Potholes and promises

Yesterday I woke up, my belly churning, head swirling and eyes burning with a lot of unhealthy emotions. Fighting the urge to crawl back into bed, I decided to take two of our three dogs on a walk.  (I took two, because it defies logic and exceeds my physical capabilities to walk three at once. The other one got his own walk later.)

On my walk, I cried, I lamented to God, and tried to dig deep inside me to see where all the turmoil was coming from, because honestly, I just didn’t know.

Do you ever have days like that? Weeks? Months, perhaps? When nothing you seem to do makes much sense, the direction you’re going seems dim and foggy, and you treat those you should be nicest to with the most disdain?

It was an Elizabeth-Gilbert-snotting-on-the-floor-feeling-sorry-for-myself sort of moment. I sheepishly admit I wasn’t in a snit about anything spectacularly tragic–just a culmination of a hard, hot summer of unexpected, unresolved conflicts.

I walked along, gaping at corn rows alongside me instead of at the road in front of me, and I fell flat on my face–and I do mean flat and on my face–after my foot caught in a pothole. It took  a minute to figure out which way up was, until my puppy licked a bit of feeling into my numb, plastered-to-the-pavement body. 

As I sat on that hot country road, the burn of two skinned knees, an awfully sore ankle, and two skinned palms broke through my daze, and I felt pretty darn broken. For a moment, I wondered if I’d be able to walk home. Not a soul was in sight. The road is not frequently traveled. And I didn’t have my phone with me.

After 1/2 dozen steps, I was just fine, except for the tears which had morphed into full-blown blubbering.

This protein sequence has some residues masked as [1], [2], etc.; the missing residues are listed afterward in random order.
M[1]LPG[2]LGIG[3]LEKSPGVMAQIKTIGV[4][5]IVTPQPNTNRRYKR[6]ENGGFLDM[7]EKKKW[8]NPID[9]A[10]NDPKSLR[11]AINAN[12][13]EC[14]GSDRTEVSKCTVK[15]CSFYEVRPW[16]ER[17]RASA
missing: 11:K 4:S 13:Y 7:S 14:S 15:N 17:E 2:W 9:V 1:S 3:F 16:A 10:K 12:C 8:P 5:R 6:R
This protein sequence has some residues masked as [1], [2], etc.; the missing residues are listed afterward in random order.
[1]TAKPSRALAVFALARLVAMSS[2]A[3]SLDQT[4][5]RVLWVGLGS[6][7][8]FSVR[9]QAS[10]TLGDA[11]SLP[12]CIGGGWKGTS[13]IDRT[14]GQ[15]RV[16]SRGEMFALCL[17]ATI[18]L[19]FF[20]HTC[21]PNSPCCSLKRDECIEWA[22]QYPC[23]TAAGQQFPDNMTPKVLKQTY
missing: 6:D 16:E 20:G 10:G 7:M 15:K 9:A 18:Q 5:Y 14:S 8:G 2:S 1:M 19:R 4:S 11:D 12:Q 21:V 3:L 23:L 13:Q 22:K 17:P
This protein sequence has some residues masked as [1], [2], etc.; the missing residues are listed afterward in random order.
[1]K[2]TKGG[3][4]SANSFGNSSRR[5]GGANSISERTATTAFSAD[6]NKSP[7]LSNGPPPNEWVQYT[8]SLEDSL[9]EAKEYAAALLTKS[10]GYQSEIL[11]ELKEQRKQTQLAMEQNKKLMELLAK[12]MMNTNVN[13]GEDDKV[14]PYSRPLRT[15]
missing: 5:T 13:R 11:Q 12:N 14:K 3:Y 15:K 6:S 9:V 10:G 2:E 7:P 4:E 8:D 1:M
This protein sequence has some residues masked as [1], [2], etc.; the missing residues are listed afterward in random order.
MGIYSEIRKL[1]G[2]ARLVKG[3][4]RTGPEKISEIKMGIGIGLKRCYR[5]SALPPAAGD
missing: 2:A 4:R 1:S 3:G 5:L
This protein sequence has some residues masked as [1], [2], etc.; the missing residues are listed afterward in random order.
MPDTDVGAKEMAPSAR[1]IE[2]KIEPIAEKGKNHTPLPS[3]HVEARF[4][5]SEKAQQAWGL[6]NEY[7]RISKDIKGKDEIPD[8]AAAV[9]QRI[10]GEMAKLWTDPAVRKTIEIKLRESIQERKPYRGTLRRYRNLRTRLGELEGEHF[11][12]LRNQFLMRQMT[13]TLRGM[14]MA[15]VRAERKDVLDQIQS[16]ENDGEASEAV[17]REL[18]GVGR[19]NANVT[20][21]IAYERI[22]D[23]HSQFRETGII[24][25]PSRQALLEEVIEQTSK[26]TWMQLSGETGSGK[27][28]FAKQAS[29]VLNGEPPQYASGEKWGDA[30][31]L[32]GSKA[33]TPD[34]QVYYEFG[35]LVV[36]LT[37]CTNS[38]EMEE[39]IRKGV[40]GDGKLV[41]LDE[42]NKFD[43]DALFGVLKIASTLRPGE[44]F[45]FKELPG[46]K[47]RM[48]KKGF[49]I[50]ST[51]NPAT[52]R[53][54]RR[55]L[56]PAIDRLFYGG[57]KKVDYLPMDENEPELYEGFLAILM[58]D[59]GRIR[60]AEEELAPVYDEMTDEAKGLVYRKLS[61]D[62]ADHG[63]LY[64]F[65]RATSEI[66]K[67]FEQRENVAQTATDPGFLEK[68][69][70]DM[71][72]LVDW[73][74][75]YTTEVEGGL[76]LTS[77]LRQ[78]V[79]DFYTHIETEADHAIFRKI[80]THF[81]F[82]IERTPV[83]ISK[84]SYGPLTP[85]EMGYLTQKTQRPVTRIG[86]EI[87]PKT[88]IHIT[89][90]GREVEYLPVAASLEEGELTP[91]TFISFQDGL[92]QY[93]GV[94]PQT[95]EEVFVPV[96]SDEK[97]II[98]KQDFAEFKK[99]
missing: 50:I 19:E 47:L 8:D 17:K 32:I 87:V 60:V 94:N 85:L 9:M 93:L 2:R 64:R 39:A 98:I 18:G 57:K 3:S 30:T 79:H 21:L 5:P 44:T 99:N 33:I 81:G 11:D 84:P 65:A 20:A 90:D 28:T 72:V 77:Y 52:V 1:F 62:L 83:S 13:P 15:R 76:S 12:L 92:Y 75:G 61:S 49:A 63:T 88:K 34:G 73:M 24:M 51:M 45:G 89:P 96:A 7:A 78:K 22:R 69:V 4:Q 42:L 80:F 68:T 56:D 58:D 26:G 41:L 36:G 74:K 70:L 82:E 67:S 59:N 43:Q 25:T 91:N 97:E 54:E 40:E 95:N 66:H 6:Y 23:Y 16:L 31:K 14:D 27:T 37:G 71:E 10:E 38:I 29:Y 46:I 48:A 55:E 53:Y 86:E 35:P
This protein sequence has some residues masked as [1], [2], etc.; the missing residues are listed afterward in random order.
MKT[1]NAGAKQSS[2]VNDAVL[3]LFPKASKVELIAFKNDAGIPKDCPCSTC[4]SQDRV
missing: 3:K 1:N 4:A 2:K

“I’m scared to death, Lord,” I cried. “That’s what’s wrong with me. I’m just plain scared.”  

I’m scared of the journey of life. Scared I’m not enough–for my husband, for my kids, for my extended family. Scared of the when’s-the-other-shoe-gonna-drop feeling that hangs with me,  a frustrating remnant of abuse and post-traumatic stress recovery. 

Yet there in the middle of that lonely country road–like the kind and gracious Father He is–I heard God say, “You’re right. You’re not enough. But I am. You do trip over silly things and into big holes. But I pull you up and out of them. You have and will continue to have days you fall flat on your face. But the thing about falling on your face is the only place to look is up.” 

Which is exactly as it should be.

So much awaits us in the moment we choose to direct our gaze toward the One who lifts people up; who pulls Josephs out of wells (Genesis 42:6) and who raises dead men from their slumber (John 11:42-44).

But You, O LORD, are a shield about me,

My glory, and the One who lifts my head.

~Psalm 3:3~

9 thoughts on “Potholes and promises

  1. Oh, Amy! I fell down with you and cried. The Father always gives us a hand up, doesn’t He? And we have the choice to stay flat on our faces or take His hand and get up. I knew you’d get up! Hope your ouchy boo-boos heal quickly and praying for your heart to mend as well. Blessings to you!

    1. I would’ve felt better if I’d been walking on an Alabama beach instead of the pavement, Karen, but crying with God is good about anywhere, really.

  2. For me, I’ve learned when I feel in a “funk” for no reason – discouraged and down – yet nothing has changed it is the enemy attacking me trying to snuff out the light that shines in me and to the world. Discouragement and fear are effective snuffers … is that a word? … anyway, I’ve learned to pray vehemently at those times for protection and for my mind to be renewed in truth and not give into the enemy’s lies trying to bring me down.

    I went through this last week. Most battles start and end in our heads.

    And to your point – if we focused just on our strength – life would be completely overwhelming. But we were never meant to walk alone but attached to, connected, united and abiding in God. When we do His power is mighty that flows through us and our lives doing beyond what we ask or think. Ephesians 3:20

    Rachel

  3. This spoke to me. Psalm 3:3 has helped me so much lately. The song version of it kept running through my head when my friend was ill in a distant land. I kept putting her name in it. I prayed it, sang it, said it. It gave me hope. She’s with Him now yet we don’t grieve as those who have no hope. Powerful word. Powerful God.

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